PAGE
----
As seen in Table 2, significant differences were found between the two groups in terms of all measurements in the expected direction. The strongest and most significant differences were found in the exclusionism index. Although both groups demonstrate high levels of support for active political acts against Arabs, the extreme right wing exhibit much higher levels of support. In contrast, the lowest significant difference was found in the threat perception index. These findings reinforce the significance of Arab-phobia in general, and the exclusionism measurement in particular, in the distinction made between identification with extreme right versus identification with the moderate right in Israel.
Interesting findings were also discovered in the evaluation of results relating to single statements of Arab-phobia. First, there was a broad consensus among Israeli Jews—regardless of their political views or identification—in reference to two statements (at least 86% of agreement): “To what extent would you not agree to a member of your family having a romantic relationship with an Arab?” (Social Distance measurement). This indicates that the disinclination towards a romantic relation with an Arab is a feeling shared by most Israeli Jews, regardless of their political identification. In the same manner, regarding the statement, “Israeli Arabs endanger the Jewish character of the State of Israel”, we found that Israeli Jews in general perceived Israeli Arabs as a threat to the Jewish character of the State. At no point did Jewish support for this item decline below 54 percent. However, considerable differences between extreme right and moderate right were found in reference to the other two statements of perceived threat (i.e., threat to democracy and threat to state security).
A second interesting set of findings was discovered when drawing a comparison between the results regarding certain statements within the exclusionism scale. Differences between ERW and MR exclusionary attitudes were found to be significant, with the exception of the statement dealing with non-loyal Arabs (“Arabs who are not loyal to the State should have their citizenship revoked”). It seems that the general Jewish public in Israel supports revoking the citizenships of Arabs who are not loyal to the State (83 percent in each of the surveys). However, significant differences between ERW and MR on other exclusion statements reveal that while the moderate right is willing to exclude Arabs mainly on the basis of their loyalty, the extreme right wing is inclined to do so just because they are Arabs with no necessary relation to their level of loyalty.
Arab-phobia is undoubtedly a common phenomenon among all segments of the Israeli Jewish public, but as demonstrated in this study, it is also an important factor which helps to distinguish between moderate rightists and extreme ones. As far as we know, this is the first empirical study to compare Arab-phobic attitudes in Israel of people who identify with the ERW and those who identify with the MR. In general, we found that right-wing extremists tend to feel more threatened by Arabs, try hard to avoid social relations with them and eventually are much more supportive of exclusionary practices against them than people who identify themselves as moderate rightist.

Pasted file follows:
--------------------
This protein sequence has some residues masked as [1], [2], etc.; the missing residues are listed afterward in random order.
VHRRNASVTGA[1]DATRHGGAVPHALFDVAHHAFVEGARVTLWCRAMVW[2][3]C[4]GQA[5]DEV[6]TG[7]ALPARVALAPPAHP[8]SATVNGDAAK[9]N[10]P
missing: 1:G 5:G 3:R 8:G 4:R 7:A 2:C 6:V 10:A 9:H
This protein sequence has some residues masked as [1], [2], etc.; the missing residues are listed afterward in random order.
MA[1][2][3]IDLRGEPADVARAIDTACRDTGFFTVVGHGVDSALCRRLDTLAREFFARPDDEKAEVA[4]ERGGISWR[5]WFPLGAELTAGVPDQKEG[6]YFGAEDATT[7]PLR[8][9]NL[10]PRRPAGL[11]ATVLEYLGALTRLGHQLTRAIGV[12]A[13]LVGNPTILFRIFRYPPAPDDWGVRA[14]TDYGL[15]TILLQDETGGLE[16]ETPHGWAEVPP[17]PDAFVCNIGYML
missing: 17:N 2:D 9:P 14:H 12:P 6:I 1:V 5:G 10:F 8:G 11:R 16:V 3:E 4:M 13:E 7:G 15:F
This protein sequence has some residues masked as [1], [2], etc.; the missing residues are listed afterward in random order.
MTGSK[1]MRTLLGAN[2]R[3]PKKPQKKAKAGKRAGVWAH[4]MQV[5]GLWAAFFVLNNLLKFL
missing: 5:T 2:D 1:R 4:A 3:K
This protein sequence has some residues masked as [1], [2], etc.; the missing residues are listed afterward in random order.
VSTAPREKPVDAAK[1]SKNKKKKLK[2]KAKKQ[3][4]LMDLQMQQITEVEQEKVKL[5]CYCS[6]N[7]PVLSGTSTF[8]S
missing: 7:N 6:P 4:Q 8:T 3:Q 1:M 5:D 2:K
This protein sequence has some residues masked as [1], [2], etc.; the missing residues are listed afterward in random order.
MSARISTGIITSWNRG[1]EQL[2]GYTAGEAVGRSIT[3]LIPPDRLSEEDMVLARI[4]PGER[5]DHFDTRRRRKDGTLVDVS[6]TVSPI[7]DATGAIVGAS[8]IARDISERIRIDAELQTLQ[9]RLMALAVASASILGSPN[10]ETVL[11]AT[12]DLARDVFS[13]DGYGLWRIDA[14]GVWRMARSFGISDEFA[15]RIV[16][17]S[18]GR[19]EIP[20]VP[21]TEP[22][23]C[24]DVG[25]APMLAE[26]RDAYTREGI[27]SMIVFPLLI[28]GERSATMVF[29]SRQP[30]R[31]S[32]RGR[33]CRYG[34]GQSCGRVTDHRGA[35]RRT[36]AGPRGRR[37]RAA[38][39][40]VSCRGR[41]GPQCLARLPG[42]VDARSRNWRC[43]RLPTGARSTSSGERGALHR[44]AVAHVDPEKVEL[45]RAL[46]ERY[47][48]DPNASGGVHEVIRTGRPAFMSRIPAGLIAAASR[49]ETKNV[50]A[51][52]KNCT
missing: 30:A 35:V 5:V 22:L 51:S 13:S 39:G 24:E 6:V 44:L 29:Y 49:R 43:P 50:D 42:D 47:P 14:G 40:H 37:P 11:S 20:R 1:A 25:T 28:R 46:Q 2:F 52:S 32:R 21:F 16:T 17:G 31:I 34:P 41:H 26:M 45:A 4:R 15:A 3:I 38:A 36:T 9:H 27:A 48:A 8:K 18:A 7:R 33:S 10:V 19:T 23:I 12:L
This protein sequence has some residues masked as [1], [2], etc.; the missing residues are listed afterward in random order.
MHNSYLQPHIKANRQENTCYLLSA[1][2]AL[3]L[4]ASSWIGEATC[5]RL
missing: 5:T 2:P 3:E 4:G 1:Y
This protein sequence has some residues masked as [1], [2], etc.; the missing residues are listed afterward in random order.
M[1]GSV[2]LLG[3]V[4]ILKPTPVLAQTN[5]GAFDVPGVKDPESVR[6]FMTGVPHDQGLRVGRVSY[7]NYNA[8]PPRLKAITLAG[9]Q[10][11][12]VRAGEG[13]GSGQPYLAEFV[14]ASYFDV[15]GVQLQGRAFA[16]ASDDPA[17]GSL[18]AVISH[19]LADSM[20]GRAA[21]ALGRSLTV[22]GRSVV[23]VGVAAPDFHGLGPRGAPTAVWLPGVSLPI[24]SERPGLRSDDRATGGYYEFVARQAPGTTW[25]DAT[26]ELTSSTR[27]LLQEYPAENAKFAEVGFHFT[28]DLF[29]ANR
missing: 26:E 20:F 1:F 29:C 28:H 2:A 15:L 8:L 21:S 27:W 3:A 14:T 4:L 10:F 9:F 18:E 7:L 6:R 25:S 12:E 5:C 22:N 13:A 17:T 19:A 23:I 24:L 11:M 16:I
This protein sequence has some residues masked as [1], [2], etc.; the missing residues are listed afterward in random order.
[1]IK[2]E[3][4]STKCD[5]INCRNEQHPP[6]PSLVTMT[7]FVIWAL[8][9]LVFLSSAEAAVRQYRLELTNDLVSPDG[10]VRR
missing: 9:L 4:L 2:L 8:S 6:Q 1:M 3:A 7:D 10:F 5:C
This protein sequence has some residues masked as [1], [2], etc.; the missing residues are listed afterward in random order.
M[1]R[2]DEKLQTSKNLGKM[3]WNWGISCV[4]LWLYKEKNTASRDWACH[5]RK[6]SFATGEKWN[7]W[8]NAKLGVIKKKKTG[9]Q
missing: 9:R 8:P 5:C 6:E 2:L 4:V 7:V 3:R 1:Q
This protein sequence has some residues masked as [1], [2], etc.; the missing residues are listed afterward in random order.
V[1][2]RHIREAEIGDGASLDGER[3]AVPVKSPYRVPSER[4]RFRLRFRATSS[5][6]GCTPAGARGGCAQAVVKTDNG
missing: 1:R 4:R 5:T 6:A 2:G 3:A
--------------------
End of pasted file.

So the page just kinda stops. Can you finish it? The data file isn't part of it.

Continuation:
Looking more closely at the comparisons within each and every measurement adds more depth to the picture. While the differences between the ERW and MR in their perceptions of threat are significant but low, the differences in the measurement of exclusionary attitudes are much higher. Therefore, we claim that the main issue that defines right-wing extremism in the domain of attitudes towards Arabs is the predisposition to actively support discriminatory acts against them. Hence, it would be correct to argue that while the perception of threat is a feeling that is widely shared by most of Israeli society, its transformation into an operational “will to act” is still a phenomenon that resides in one marginal group—the extreme right.
Furthermore, it appears that while both the ERW and MR share an instrumental ideology regarding the question (and future) of the occupied territories, Arab-phobia constitutes one of the core differences between these two groups. Arab-phobia is well rooted among the ERW in Israel, regardless of the actual behavior or attitudes of Israeli Arabs (for example, whether they are loyal to the State or not, as demonstrated earlier). Hence, identification with the ERW relies not only on hawkish political beliefs but on hate, xenophobia and intolerance towards Arabs as well. In our view, this fact is particularly problematic in the struggle against extremism in Israeli society and politics. In contrast to the relatively flexible and changeable political context, Arab-phobic attitudes are more ingrained and enduring.
In sum, in order to truly understand and cope with the phenomenon of the extreme right wing in Israel, it is not enough to account for instrumental territorial-ideological factors, but it is also necessary to take into consideration the social-emotional perspective, mainly, Arab-phobic sentiments. With this in mind, we may carefully say that extreme right leaders, including Rabbi Meir Kahane who was expelled from the legitimate borders of the Israeli political system, succeeded in planting seeds of hate and intolerance in Jewish society that continue to flourish over the years.